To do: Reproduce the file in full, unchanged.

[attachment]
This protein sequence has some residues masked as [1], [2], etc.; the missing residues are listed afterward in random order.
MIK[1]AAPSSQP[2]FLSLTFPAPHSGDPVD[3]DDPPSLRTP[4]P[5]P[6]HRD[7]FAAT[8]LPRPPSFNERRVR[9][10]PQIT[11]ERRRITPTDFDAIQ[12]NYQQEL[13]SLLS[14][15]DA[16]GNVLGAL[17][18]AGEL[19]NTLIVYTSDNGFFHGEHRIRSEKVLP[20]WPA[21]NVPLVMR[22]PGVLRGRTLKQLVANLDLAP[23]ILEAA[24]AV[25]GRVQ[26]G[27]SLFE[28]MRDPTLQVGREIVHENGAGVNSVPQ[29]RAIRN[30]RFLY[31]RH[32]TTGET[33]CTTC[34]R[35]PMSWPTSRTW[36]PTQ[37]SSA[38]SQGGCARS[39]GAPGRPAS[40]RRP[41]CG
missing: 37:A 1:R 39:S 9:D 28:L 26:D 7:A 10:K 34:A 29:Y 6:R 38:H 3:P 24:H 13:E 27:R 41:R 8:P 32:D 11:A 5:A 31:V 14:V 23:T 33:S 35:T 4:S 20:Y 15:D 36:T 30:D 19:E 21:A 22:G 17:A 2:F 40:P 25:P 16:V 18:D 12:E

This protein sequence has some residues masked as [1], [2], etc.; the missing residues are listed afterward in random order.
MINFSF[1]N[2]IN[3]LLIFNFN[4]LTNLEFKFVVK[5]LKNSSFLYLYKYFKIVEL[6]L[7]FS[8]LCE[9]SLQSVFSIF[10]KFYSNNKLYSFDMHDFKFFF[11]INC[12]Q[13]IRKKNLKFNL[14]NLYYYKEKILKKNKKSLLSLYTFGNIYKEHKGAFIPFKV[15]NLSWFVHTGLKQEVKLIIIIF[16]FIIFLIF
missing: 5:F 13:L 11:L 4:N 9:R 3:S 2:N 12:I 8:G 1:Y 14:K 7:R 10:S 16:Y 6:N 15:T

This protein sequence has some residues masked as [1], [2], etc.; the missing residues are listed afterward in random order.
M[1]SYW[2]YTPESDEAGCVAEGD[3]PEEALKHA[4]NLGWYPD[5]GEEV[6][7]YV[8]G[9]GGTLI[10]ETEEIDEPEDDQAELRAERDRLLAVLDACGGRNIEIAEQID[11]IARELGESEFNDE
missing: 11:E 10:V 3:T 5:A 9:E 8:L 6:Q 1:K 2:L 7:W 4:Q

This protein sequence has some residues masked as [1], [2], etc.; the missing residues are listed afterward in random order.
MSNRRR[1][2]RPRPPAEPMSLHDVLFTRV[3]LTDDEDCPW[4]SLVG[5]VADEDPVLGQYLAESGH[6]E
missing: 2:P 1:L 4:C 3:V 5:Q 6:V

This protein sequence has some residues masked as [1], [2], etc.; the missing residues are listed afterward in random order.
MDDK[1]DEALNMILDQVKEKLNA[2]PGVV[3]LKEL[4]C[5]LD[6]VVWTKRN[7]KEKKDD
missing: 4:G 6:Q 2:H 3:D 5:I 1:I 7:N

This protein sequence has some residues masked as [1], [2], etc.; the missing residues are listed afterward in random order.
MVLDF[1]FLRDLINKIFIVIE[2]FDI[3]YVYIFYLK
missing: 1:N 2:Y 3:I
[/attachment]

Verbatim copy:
This protein sequence has some residues masked as [1], [2], etc.; the missing residues are listed afterward in random order.
MIK[1]AAPSSQP[2]FLSLTFPAPHSGDPVD[3]DDPPSLRTP[4]P[5]P[6]HRD[7]FAAT[8]LPRPPSFNERRVR[9][10]PQIT[11]ERRRITPTDFDAIQ[12]NYQQEL[13]SLLS[14][15]DA[16]GNVLGAL[17][18]AGEL[19]NTLIVYTSDNGFFHGEHRIRSEKVLP[20]WPA[21]NVPLVMR[22]PGVLRGRTLKQLVANLDLAP[23]ILEAA[24]AV[25]GRVQ[26]G[27]SLFE[28]MRDPTLQVGREIVHENGAGVNSVPQ[29]RAIRN[30]RFLY[31]RH[32]TTGET[33]CTTC[34]R[35]PMSWPTSRTW[36]PTQ[37]SSA[38]SQGGCARS[39]GAPGRPAS[40]RRP[41]CG
missing: 37:A 1:R 39:S 9:D 28:L 26:D 7:A 10:K 34:A 29:Y 6:R 38:H 3:P 24:H 13:E 27:R 41:R 8:P 32:D 11:A 5:A 31:V 14:V 23:T 33:S 35:T 4:S 20:Y 15:D 36:T 30:D 19:E 21:A 22:G 17:A 2:F 40:P 25:P 16:V 18:D 12:E

This protein sequence has some residues masked as [1], [2], etc.; the missing residues are listed afterward in random order.
MINFSF[1]N[2]IN[3]LLIFNFN[4]LTNLEFKFVVK[5]LKNSSFLYLYKYFKIVEL[6]L[7]FS[8]LCE[9]SLQSVFSIF[10]KFYSNNKLYSFDMHDFKFFF[11]INC[12]Q[13]IRKKNLKFNL[14]NLYYYKEKILKKNKKSLLSLYTFGNIYKEHKGAFIPFKV[15]NLSWFVHTGLKQEVKLIIIIF[16]FIIFLIF
missing: 5:F 13:L 11:L 4:N 9:R 3:S 2:N 12:I 8:G 1:Y 14:K 7:R 10:S 16:Y 6:N 15:T

This protein sequence has some residues masked as [1], [2], etc.; the missing residues are listed afterward in random order.
M[1]SYW[2]YTPESDEAGCVAEGD[3]PEEALKHA[4]NLGWYPD[5]GEEV[6][7]YV[8]G[9]GGTLI[10]ETEEIDEPEDDQAELRAERDRLLAVLDACGGRNIEIAEQID[11]IARELGESEFNDE
missing: 11:E 10:V 3:T 5:A 9:E 8:L 6:Q 1:K 2:L 7:W 4:Q

This protein sequence has some residues masked as [1], [2], etc.; the missing residues are listed afterward in random order.
MSNRRR[1][2]RPRPPAEPMSLHDVLFTRV[3]LTDDEDCPW[4]SLVG[5]VADEDPVLGQYLAESGH[6]E
missing: 2:P 1:L 4:C 3:V 5:Q 6:V

This protein sequence has some residues masked as [1], [2], etc.; the missing residues are listed afterward in random order.
MDDK[1]DEALNMILDQVKEKLNA[2]PGVV[3]LKEL[4]C[5]LD[6]VVWTKRN[7]KEKKDD
missing: 4:G 6:Q 2:H 3:D 5:I 1:I 7:N

This protein sequence has some residues masked as [1], [2], etc.; the missing residues are listed afterward in random order.
MVLDF[1]FLRDLINKIFIVIE[2]FDI[3]YVYIFYLK
missing: 1:N 2:Y 3:I